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Japan was a pioneer in functional beverages and foods consuming nearly twice as many functional beverages as any other nationality. The Japanese have always made the direct connection between what you eat and drink and what you are and they ve long viewed their diets as being a primary source of health and medication. Energy drinks have been established in Japan for decades and are also known as tonic drinks. Initially targeted at young consumers (and routinely used by this demographic as alcohol drink mixes) these drinks are now being aimed at people of all ages who need a healthy energy boost. People now understand that almost everything we take in has some kind of effect-this is a new kind of knowledge. Consumers are more empowered because of this knowledge and companies are responding to this new found personal edification. Other market sectors are continuing to expand. Enriched juices and juice-based drinks fortified with vitamins and minerals are gaining in popularity as are herbal-infused beverages.
Some experts go as far as to say that drinking soda in many ways as just as bad as smoking cigarettes. For example diet sodas typically contain a chemical known as aspartame. This sugar substitute has more than 92 different side effects including birth defects brain tumors diabetes seizures and emotional disorders. Sipping on an iced-cold soda also exposes you to: Phosphoric Acid. Phosphoric acid can interfere with your body s ability to use calcium. This can lead to osteoporosis.Benzene. Researchers have found benzene levels as high as 79 ppb in some sodas. Benzene is a known carcinogen. Artificial Food Colors. Artificial food colorings including the caramel coloring that is found in most sodas is a known carcinogen. The artificial caramel coloring is created by reacting corn sugar with sulfites and ammonia under high pressures at high temperatures. Sodium Benzoate. Sodium benzoate is a common preservative found in a majority of soft drinks.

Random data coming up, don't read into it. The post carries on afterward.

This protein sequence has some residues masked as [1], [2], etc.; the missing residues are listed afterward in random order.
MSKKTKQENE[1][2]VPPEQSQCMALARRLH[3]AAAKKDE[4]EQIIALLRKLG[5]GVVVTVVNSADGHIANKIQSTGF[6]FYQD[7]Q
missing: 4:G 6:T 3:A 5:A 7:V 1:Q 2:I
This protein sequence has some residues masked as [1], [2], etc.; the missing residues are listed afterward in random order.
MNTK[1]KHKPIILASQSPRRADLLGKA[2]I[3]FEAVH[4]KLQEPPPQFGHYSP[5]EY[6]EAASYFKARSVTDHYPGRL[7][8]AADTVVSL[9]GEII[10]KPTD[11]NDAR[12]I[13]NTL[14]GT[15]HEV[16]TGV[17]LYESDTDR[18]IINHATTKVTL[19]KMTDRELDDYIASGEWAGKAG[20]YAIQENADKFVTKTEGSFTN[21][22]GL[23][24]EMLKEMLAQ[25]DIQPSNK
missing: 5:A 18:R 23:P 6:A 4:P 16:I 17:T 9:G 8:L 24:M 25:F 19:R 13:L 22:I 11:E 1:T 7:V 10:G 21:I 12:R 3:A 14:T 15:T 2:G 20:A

My bottles of wine were lain on there sides on one of the main shelves. I was careful to keep my white wines near the cooler bottom and my reds near the top. Of course the youngsters when retrieving a soda just pushed the wine around to access their favorite beverage. Not to good for the wine. In general red wines should be stored close to 70 degrees F. and white wines between 50 and 60 degrees F. Canned beverages are best when they are stored ice cold closer to 40 degrees F. To solve this problem you should look for combination beverage coolers that have two distinct cooling zones with separate temperature controls. Keep your wine in one zone and your canned favorites in the other. Commonly these types of beverage coolers use the nomenclature of "dual-zone wine and can beverage centers". The best way to store wine is on a shelf that is specially designed to conform to the shape of a typical wine bottle. Shelving can range from the simple chrome rack system to an exotic wine storage cradle that is trimmed in fancy wood and glides out on roller guides. Your wine will safely cool without unnecessary disturbance that could affect its taste and aging process. My kids have grown up and now have families of their own. The issue of youngsters accessing the refrigerator for other than nonalcoholic drinks pretty much disappeared until the grandchildren starting to arrive. My concerns for securing the beverage refrigerator could not be solved with chains and padlocks around my aging "Harvest Gold" monument to the past. If you have these concerns there now is a simple solution a locking beverage center. Many of the new ones on the market have separate locks for each zone so you can structure your beverage storage to solve your security issues. One other issue you need to consider but is often over looked is which way the door opens.